Last week, we introduced the second segment on our PAIN AS AN ALLY series. The first segment was Pain Demands a Response. The second segment was Seeking Appropriate Help. This week, we explore the idea that RELIEF is NOT your primary task. Remember, an ally is someone who joins with you to work toward a common purpose.  Once you understand how to use pain as your ally, then you can begin to resolve how to use it for empowerment and abuse recovery.

When seeking ways to use pain as an ally, not an enemy, the initial task in dealing with pain is not focused on relief; it is focused on understanding and managing the source. Confronting the origins of your pain with truth, honesty, powerful information, and appropriate strategies will ultimately provide relief, but that is an OUTCOME of digging beyond the symptoms and discovering the source.

What are the SYMPTOMS of abuse related pain? Depression. Rage. Addiction. Hyper-vigilance. Perfectionism. Trust. Sexual dysfunction. Panic. Irrational fear. Eating disorders. Recurrent nightmares. These are just a few of the painful issues that abuse survivors suffer with. Yes, they are painful and real issues, but they are often symptomatic of the unresolved suffering from abuse and trauma – the SOURCE of these symptoms.

Many years ago, I experienced severe, chronic, and debilitating physical pain that landed me in the emergency room on many occasions. Doctors couldn’t figure out what was wrong, so they gave me medication to numb the pain. Eventually it would push past those drugs and intensified to the point that I was incapacitated with blinding pain. Long story short. I found my way to a specialist who seemed more concerned with discovering WHY I was in pain than she was in writing a prescription for pain killers. By the time she performed surgery, had this doctor not entered the picture I would not have survived the source of the pain. That excruciating pain was merely a symptom of a life threatening condition. I almost died because the symptoms were being treated, not the underlying cause.

This story runs parallel with the pain abuse survivors find themselves in. We’ve already established that pain won’t be ignored and that you need to be careful who you seek for effective help. These two principles of using pain as an ally will require that you stop addressing only the painful symptoms and begin addressing the source of those symptoms. Symptomatic relief of any kind of pain does not address the core issue, which is the source of that pain.  As the effectiveness of symptomatic relief wears off or wears thin, you will find the need to move beyond the symptoms.
Help that only covers up the real issues won’t be effective in your ultimate goal of abuse recovery.  You may temporarily cope, but there is hard work to be done, which starts by unraveling the mysteries, identifying the source of pain, and then knowing what to do with it.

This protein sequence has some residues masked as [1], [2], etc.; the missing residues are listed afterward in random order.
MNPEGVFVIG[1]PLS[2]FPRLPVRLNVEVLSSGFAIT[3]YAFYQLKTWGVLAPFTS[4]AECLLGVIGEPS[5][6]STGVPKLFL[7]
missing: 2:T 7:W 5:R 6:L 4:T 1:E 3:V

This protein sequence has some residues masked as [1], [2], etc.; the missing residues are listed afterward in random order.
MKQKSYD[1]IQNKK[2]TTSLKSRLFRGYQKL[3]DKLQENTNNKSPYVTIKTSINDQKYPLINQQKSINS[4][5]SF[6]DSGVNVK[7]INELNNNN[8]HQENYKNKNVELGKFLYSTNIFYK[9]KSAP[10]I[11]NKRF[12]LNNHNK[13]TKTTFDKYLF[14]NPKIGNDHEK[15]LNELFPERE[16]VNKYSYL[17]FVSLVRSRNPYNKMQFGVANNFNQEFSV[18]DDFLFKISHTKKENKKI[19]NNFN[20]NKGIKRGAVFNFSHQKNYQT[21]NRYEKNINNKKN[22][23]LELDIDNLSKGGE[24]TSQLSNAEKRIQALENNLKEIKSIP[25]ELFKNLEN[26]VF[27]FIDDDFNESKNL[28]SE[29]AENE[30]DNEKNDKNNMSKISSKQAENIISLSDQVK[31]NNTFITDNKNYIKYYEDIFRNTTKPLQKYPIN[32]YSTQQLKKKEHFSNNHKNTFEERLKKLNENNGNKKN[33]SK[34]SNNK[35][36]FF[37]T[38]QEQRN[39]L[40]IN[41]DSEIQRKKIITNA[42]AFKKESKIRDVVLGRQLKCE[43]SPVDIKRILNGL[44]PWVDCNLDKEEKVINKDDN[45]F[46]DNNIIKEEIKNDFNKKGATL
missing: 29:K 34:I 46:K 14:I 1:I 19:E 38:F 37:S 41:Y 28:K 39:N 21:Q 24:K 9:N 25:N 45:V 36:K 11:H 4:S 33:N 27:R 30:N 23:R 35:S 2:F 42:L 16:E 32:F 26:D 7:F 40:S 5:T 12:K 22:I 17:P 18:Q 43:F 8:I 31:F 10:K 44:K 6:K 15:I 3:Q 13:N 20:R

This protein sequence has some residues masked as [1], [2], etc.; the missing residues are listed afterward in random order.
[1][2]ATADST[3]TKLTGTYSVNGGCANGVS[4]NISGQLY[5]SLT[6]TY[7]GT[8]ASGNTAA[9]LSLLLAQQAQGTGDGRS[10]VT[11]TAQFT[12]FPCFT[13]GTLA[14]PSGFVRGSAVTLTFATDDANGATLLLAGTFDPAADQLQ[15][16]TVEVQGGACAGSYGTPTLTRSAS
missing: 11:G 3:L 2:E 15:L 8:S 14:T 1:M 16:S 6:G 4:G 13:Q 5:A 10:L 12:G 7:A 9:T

There may come a time in your recovery when you experience pain so keenly that it compels you to track it down and follow it back to its source.  If you only goal is pain relief, you will never address its cause, only its affect. 

Don’t get me wrong! It’s completely understandable that you want to feel better FAST! The problem is – if that’s the focus of your recovery tasks – symptomatic relief takes your attention away from finding real solutions.  It pushes your goal of true relief further away and delays recovery a little while longer.

If pain is to be your ally, then you must want more than to just FEEL better.  You must want to BE better.  This means you’ve got some decisions to make about what to do with abuse related pain. It establishes that you are empowered to address the source of pain, not just live with the symptoms. This task is key to abuse recovery and to the eventual relief – real relief, not symptomatic relief – of your emotional and spiritual pain.
Take a few moments this week to answer these questions:

How much energy have I used to focus on the symptoms rather than the source of my pain?

What do I think fuels the intensity of this symptomatic pain?
Next week, we will discuss part 4:  Asking THE question that leads to recovery
Written by Sallie Culbreth, Founder
Committed to Freedom – Abuse Recovery Solutions – providing people with holistic empowerment and spiritual tools to move beyond abuse and sexual trauma. This communication is provided for education and inspiration and does not constitute mental health treatment.  This communication does not constitute legal or professional advice, nor is it indicative of a private therapeutic relationship. Individuals desiring help for abuse related issues or other psychological concerns should seek out a mental health professional.

(This is the second of a five part series dealing with pain)

Last week, we introduced the first segment on our pain series – Pain Demands a Response. This week, we explore the need to carefully seek appropriate help if pain is to be your ally, and not your enemy. Remember, an ally is someone who joins with you to work toward a common purpose.  Once you understand it as your ally, then you can begin to resolve how to use it for empowerment.

The question that must be answered in abuse recovery is, “Where will my pain take me?”  You can substitute many words for the word “pain” – rage, chaos, depression, panic, loneliness, etc. – but we will use the word “pain” to encompass these experiences. When seeking appropriate help, here are some ideas to consider:

The Role of Blame
We all have relationships that are important to us.  However, these may not be the same people who will help you in your recovery process.  In fact, many of your relationships may be very toxic and dysfunctional, yet you continue look to them to help you find healing.  Sometimes you may actually be using these people in a negative way to justify your own destructive choices.